Recently, I tweeted about a nightmare-ish experience while ordering from DirectDial. Given that I was short on details with my tweet, I wanted to take the time to expand on what happened.
Not only was I contacted by DirectDial afterwards – I was asked by Andrew Pailant on Twitter :
I wanted to let you know what happened, how it played out and what I think Directdial needs to do to improve on what seemed to be a number of failures and breakdowns in communication.
So, first off – I want to mention a few things. Calwell Inc. order lots of hardware. We have relationships with most of the major hardware companies in the local area. We’re no stranger here to the process of writing about suppliers. While ordering hardware can be a tricky proposition (at the best of times), care always has to be taken to get the correct configuration and make sure it all works correctly. More than anything else, people make mistakes. I make mistakes. It’s understandable.
I decided to take a computer purchase to DirectDial based on them assisting me while out of town. What was important was that they’d have a box shipped to my client while I was away. I contact the sales rep making sure that they had the correct stock levels and all was good for the final purchase, which I made.
When I returned, I found no computer had shipped and I hadn’t been notified of any issues. I emailed DirectDial and the rep’s response was (email address removed):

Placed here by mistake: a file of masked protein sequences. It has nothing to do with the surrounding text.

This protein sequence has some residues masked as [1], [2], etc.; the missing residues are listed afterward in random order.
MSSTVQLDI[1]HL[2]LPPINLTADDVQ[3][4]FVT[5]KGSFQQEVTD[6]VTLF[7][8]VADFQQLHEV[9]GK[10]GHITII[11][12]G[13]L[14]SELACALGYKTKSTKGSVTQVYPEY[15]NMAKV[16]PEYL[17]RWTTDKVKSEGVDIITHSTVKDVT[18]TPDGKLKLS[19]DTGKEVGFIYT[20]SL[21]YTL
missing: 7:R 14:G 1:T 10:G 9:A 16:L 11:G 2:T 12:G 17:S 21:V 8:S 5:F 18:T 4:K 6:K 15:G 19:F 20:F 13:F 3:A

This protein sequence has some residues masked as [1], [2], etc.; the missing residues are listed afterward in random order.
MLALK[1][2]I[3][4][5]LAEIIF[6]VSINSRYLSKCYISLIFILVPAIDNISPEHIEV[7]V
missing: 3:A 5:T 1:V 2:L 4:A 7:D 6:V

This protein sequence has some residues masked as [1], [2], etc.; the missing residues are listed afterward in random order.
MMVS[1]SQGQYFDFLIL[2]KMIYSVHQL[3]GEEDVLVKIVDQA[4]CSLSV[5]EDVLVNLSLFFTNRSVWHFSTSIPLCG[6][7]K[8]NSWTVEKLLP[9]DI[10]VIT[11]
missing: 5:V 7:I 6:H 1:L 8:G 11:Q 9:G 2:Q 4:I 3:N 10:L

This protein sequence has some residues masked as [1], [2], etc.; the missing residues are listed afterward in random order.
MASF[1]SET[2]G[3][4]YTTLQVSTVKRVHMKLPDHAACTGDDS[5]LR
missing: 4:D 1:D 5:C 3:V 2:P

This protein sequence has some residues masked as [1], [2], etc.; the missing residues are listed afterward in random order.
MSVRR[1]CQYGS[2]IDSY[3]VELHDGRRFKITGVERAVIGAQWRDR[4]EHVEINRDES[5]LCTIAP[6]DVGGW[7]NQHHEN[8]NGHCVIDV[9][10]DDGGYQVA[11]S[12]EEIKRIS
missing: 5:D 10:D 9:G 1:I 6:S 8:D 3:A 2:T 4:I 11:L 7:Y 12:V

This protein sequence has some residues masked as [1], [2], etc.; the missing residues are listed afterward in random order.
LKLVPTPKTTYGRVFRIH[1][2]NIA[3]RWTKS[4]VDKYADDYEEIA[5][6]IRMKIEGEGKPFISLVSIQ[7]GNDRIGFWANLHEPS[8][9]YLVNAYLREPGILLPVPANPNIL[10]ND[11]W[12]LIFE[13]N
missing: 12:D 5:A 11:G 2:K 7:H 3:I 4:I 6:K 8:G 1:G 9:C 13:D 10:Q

Needless to say, this was a big problem because of all the assurances I had made and the plans I lined up. Given what was required, I worked with Dan to get a comparable device (that was in stock) shipped to me immediately. Crisis apparently under control.
One day after the above computer arrived, a second one had arrived from DirectDial. Confused, I looked into this. It appeared as though the first order was actually placed, billed and sent out late (without Dan’s knowledge?). I went back to DirectDial and had the extra computer shipped back promptly, unopened.
As I write this, I still have not seen the credit for the extra computer shipped. For 13 days, Directdial has now held on to a large sum of money – they appear to be having difficulty returning the money to our credit card.
All the way around this was a difficult experience.
Here are some observations about the various failures:
1. Most important, this seemed to be the process that DirectDial uses internally to track products. If Dan were to say he has one in stock – he should be sure that he does.
2. Dan did not notify me of any slow downs or issues while I was away – was there some breakdown or was that his own error? When I did return – one of his eMail’s mentions that he had no stock. Given that it appeared as though the shipping process started, stock was depleted and he wasn’t able to tell this.
3. Shipping for an in-stock product is generally 1-2 days for Directdial – having this stretch to more than a week was another unknown issue, one Dan appeared not to be on top of
4. No one in DirectDial was able to catch or correct the double-shipping before the products left the dock
5. The credit process is horribly slow, and with apparent errors there, confidence in DirectDial is again shaken
What can DirectDial do?
1. First and foremost – communication. Stay on top of things and communicate to the client and adjust strategy based on possible errors. Given that all you do is ship hardware – you guys should be the best at doing this.
2. Inventory, Inventory, Inventory. Make it your mission to know what the heck you have and what you can ship. Pay attention to the double shipping errors. Streamline your systems for the love of Pete!
December 29th Update – After a total of 18 days, the credit from Directdial appeared on my statement.